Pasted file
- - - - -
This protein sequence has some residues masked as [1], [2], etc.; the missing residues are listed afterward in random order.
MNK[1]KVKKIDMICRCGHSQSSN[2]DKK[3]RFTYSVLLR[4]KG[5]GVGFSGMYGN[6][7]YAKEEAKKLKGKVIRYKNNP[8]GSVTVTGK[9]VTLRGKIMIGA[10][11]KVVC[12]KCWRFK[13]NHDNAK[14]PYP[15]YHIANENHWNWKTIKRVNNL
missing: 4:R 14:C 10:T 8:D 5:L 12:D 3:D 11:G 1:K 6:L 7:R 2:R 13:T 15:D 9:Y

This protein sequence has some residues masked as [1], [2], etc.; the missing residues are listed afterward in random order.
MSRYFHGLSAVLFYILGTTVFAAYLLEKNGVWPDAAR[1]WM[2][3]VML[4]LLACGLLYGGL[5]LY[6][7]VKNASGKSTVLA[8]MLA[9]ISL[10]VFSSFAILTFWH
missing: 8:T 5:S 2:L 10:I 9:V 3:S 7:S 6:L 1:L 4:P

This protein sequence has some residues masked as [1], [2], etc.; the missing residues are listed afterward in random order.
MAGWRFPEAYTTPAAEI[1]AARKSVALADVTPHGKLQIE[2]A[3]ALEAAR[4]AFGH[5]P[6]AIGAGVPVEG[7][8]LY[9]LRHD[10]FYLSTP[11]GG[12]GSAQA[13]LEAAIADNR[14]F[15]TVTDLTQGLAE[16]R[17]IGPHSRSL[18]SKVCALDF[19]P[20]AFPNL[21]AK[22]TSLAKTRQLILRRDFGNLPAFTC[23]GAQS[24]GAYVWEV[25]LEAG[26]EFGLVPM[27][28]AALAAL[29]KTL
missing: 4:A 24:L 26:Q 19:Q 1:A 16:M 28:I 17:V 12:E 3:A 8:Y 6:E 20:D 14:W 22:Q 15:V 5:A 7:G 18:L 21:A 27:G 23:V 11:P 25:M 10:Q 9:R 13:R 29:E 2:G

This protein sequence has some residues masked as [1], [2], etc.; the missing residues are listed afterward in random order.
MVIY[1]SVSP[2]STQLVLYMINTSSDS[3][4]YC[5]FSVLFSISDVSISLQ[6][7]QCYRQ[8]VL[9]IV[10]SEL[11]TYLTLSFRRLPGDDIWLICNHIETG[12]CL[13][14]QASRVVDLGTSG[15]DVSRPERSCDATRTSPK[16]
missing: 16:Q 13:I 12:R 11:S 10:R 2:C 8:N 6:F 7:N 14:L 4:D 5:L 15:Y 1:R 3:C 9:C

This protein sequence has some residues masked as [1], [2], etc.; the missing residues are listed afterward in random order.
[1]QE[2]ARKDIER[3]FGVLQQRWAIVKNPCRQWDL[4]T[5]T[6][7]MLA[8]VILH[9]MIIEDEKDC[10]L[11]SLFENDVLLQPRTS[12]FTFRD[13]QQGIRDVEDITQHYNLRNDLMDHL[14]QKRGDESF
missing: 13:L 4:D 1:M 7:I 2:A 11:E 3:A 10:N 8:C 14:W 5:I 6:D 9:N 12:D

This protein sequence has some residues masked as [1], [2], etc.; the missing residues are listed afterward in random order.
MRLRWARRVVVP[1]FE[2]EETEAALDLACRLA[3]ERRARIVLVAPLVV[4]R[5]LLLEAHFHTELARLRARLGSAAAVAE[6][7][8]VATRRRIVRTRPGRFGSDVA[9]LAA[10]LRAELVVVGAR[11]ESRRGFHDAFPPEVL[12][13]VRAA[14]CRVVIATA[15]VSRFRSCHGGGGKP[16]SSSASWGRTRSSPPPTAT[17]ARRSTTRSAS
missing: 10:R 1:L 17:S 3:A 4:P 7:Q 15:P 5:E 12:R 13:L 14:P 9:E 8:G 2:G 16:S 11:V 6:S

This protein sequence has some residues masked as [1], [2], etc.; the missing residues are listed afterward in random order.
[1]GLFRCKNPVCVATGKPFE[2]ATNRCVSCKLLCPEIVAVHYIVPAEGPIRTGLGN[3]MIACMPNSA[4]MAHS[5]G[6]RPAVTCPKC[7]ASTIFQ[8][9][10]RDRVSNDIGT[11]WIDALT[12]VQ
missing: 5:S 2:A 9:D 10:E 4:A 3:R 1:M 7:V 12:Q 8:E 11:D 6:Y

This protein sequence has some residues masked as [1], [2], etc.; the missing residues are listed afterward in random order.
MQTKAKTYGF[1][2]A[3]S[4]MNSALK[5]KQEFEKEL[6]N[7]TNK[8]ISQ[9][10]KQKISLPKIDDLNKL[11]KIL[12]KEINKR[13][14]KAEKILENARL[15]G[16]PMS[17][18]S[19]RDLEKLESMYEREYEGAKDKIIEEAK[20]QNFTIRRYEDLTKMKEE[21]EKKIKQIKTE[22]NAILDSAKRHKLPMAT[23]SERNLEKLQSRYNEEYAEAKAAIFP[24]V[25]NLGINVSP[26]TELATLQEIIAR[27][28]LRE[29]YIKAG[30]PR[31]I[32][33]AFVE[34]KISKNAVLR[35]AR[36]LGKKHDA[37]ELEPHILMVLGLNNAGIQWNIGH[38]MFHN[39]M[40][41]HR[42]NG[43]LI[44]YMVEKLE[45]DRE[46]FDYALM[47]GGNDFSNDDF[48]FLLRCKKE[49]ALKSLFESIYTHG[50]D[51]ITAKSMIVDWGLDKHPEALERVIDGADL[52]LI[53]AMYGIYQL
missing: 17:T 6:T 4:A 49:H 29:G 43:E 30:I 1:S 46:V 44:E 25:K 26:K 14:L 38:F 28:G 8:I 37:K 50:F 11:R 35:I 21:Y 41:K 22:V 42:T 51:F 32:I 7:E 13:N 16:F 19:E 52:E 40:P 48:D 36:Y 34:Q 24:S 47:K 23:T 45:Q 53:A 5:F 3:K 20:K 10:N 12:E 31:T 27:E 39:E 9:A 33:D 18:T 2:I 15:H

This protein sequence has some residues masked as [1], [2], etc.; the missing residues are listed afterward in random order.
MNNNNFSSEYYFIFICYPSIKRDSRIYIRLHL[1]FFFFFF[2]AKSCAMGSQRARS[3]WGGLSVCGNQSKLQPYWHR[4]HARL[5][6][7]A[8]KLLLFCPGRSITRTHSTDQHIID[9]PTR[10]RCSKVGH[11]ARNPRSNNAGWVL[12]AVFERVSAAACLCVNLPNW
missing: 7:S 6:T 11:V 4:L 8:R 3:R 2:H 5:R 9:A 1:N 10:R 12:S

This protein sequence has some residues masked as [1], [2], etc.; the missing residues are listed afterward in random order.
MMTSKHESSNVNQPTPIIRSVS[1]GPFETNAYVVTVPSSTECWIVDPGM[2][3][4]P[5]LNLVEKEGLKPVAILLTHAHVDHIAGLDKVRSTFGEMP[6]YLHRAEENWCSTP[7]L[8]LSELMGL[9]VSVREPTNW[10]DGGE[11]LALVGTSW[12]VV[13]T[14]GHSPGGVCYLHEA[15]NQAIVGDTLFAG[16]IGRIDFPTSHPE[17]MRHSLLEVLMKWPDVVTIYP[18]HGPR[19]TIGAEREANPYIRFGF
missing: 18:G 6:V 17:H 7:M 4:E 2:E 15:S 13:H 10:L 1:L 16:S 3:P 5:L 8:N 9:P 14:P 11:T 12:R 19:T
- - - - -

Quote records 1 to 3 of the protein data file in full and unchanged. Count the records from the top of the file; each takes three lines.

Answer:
This protein sequence has some residues masked as [1], [2], etc.; the missing residues are listed afterward in random order.
MNK[1]KVKKIDMICRCGHSQSSN[2]DKK[3]RFTYSVLLR[4]KG[5]GVGFSGMYGN[6][7]YAKEEAKKLKGKVIRYKNNP[8]GSVTVTGK[9]VTLRGKIMIGA[10][11]KVVC[12]KCWRFK[13]NHDNAK[14]PYP[15]YHIANENHWNWKTIKRVNNL
missing: 4:R 14:C 10:T 8:D 5:L 12:D 3:D 11:G 1:K 6:L 7:R 2:R 13:T 15:D 9:Y

This protein sequence has some residues masked as [1], [2], etc.; the missing residues are listed afterward in random order.
MSRYFHGLSAVLFYILGTTVFAAYLLEKNGVWPDAAR[1]WM[2][3]VML[4]LLACGLLYGGL[5]LY[6][7]VKNASGKSTVLA[8]MLA[9]ISL[10]VFSSFAILTFWH
missing: 8:T 5:S 2:L 10:I 9:V 3:S 7:S 6:L 1:L 4:P

This protein sequence has some residues masked as [1], [2], etc.; the missing residues are listed afterward in random order.
MAGWRFPEAYTTPAAEI[1]AARKSVALADVTPHGKLQIE[2]A[3]ALEAAR[4]AFGH[5]P[6]AIGAGVPVEG[7][8]LY[9]LRHD[10]FYLSTP[11]GG[12]GSAQA[13]LEAAIADNR[14]F[15]TVTDLTQGLAE[16]R[17]IGPHSRSL[18]SKVCALDF[19]P[20]AFPNL[21]AK[22]TSLAKTRQLILRRDFGNLPAFTC[23]GAQS[24]GAYVWEV[25]LEAG[26]EFGLVPM[27][28]AALAAL[29]KTL
missing: 4:A 24:L 26:Q 19:Q 1:A 16:M 28:I 17:V 12:E 3:A 8:Y 6:E 20:D 14:W 22:Q 15:V 5:A 7:G 18:L 21:A 27:G 23:V 11:P 25:M 10:Q 9:R 13:R 29:E 2:G